• It is estimated that by 2020, over 450,000 Californians will suffer from vision loss or blindness due to the age-related macular degeneration (AMD), the most common cause of retinal degeneration in the elderly. A layer of cells at the back of the eye called the retinal pigment epithelium (RPE), provides support, protection, and nutrition to the light sensitive retina, and cooperates with other retinal cells to maintain normal visual function. The dysfunction and/or loss of these RPE cells play a critical role in the development of dry AMD, the most common form of that disease. RPE cells derived from human ES cells (hES-RPE) are a potentially unlimited resource for cell replacement therapy.
  • During this grant period we were able to develop methods to reproducibly derive RPE cells from established human ES (hES) cell lines.
  • Normal RPE cells have a polarized appearance, meaning that they have specialized appearances and functions on the top (retinal facing) and bottom of the cells. We were then able to induce the hES-derived RPE to develop a polarized appearance very similar to that found in the normal eye. These cells had specialized characteristics that were remarkable similar to normal RPE and showed ability to function like normal RPE cells. We then developed sheets of hES-derived RPE on substrates that could be used for surgical implantation into animal eyes.
  • We then performed studies to establish appropriate animal models in which to test the ability of hES-derived RPE to prevent or slow retinal degeneration in animal models that have some features of human AMD. We were not able to use standard mouse models of AMD because mouse eyes are too small to perform the surgical implantation of polarized RPE. We first looked at a rabbit model of RPE degeneration induced by a toxin (sodium iodate). We were able to establish reproducible RPE degeneration in these animals but whenever we tried to implant hES-derived RPE under the retinas of these animals, the RPE cells did not survive. We believe that the toxin that was used to induce this model was being taken up by the transplanted cells resulting in their death. We then tested a genetic model of retinal degeneration in rats (RCS rat). We were able to demonstrate reproducible retinal degeneration in these animals. When we transplanted hES-derived RPE under the retinas of these animals, we were able to show that the RPE were indeed human in origin and that they were able to survive for at least several weeks after transplantation. Importantly, we were able to show that in the areas where hES-derived RPE were transplanted, there was less retinal degeneration than in the areas in which there was no transplantation or "sham" transplantation.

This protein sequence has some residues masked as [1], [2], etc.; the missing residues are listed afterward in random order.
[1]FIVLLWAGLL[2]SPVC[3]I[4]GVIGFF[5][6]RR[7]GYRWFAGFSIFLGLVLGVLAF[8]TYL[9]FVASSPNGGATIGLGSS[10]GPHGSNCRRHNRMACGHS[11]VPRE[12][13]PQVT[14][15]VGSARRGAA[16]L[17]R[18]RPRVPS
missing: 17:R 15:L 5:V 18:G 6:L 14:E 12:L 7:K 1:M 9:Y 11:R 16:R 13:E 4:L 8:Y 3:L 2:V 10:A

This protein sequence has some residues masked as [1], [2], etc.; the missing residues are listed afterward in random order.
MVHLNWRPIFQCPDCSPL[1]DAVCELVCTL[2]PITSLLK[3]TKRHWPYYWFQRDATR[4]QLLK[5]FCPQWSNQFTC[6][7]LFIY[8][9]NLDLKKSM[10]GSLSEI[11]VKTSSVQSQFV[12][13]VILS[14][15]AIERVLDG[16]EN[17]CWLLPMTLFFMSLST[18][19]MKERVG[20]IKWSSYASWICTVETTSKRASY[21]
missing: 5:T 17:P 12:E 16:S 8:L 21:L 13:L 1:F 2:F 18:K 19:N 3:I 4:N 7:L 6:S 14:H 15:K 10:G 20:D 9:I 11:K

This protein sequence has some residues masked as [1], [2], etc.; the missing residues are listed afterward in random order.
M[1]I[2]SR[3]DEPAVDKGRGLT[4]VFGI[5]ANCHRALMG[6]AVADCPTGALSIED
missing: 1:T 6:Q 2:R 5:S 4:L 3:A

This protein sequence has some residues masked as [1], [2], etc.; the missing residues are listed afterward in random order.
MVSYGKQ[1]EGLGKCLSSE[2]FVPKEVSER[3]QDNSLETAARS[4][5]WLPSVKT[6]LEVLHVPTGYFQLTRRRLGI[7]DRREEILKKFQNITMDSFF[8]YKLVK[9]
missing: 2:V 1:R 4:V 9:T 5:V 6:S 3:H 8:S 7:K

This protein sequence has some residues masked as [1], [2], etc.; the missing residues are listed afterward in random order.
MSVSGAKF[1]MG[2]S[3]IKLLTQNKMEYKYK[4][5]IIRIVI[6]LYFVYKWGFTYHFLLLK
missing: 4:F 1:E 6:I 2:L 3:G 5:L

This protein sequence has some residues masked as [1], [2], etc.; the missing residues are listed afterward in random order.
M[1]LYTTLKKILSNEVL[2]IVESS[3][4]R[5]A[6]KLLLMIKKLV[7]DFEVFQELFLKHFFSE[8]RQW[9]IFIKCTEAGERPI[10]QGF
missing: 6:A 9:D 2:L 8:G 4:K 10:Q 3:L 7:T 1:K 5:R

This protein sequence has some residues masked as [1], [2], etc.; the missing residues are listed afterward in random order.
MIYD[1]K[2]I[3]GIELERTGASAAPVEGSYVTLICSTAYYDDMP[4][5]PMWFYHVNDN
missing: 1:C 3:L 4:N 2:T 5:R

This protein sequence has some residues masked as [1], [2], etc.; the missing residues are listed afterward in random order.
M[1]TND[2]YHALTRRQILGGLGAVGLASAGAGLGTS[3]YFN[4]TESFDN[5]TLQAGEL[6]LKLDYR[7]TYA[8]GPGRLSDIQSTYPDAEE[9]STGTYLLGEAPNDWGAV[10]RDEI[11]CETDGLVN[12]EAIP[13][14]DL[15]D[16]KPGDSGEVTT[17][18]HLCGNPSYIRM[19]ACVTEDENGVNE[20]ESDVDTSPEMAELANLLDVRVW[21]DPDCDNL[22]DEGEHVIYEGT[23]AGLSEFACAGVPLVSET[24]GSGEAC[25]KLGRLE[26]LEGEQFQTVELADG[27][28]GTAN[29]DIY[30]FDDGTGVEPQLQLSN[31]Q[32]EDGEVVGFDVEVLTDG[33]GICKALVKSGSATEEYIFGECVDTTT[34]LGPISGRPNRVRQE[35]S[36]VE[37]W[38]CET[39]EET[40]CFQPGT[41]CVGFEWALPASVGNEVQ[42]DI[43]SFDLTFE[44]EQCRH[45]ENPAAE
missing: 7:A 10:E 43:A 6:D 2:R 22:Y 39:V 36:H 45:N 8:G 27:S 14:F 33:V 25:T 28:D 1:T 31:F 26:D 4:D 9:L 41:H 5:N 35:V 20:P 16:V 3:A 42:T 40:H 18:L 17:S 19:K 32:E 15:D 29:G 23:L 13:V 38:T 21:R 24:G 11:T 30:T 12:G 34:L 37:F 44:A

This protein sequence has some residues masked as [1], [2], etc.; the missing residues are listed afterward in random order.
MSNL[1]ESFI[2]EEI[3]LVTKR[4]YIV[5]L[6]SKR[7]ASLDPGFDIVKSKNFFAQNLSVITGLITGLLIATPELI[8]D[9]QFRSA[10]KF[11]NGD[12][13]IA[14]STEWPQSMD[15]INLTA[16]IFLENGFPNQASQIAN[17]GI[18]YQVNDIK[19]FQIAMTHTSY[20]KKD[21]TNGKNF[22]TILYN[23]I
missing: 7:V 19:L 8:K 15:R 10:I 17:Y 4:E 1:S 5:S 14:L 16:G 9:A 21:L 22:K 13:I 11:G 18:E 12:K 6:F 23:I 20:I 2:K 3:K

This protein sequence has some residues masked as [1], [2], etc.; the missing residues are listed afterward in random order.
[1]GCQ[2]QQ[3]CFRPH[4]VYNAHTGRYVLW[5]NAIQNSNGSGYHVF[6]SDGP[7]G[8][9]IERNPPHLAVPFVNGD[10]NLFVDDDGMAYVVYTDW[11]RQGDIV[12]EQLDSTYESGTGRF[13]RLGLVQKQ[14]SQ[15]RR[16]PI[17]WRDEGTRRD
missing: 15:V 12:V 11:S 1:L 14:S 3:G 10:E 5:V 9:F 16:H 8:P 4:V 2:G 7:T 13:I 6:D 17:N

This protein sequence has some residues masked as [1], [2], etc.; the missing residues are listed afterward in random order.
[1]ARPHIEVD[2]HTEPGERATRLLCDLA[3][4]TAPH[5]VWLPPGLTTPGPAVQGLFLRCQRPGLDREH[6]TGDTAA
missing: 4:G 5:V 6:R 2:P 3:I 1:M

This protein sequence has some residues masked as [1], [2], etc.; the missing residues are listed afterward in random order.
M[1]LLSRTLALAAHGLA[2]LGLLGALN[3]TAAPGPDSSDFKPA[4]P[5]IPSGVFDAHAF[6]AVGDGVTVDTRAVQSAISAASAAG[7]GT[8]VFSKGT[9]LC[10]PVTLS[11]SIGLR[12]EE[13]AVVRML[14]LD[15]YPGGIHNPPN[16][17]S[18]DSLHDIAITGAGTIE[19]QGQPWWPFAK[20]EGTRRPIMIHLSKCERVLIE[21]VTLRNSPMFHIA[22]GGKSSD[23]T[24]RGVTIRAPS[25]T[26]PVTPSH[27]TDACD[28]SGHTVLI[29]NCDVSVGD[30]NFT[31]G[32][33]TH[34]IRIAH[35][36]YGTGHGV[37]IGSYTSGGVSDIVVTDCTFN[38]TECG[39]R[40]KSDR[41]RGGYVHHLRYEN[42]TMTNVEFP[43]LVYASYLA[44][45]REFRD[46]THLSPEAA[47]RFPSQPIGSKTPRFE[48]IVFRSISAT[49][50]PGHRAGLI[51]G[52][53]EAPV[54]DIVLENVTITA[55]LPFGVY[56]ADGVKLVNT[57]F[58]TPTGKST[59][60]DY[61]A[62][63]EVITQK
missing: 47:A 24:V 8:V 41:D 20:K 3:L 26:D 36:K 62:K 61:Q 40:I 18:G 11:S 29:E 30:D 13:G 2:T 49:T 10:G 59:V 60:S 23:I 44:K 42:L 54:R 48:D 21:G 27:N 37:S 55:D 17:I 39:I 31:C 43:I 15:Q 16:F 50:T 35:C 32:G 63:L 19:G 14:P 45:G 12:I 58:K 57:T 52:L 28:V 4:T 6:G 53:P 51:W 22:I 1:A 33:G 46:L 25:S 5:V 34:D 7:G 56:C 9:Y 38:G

• Thus, in conclusion, we were able to show (1) the reproducible culture of RPE cells from human ES cell lines, (2) that these hES-derived RPE had the appearance and functional characterisitics of human RPE and could be grown on substrates as sheets or polarized cells, and (3) that when these sheets of polarized hES-derived RPE were implanted under the retinal of rats with retinal degeneration, that they were able to survive and showed the ability to slow the progression of retinal degeneration in these animals.
  • The results of this study suggest that hES cells may be an unlimited source of RPE cells suitable for transplantation into eyes with retinal degeneration and that subretinal implantation of polarized hES-derived RPE may represent a novel therapy for dry AMD.

© 2013 California Institute for Regenerative Medicine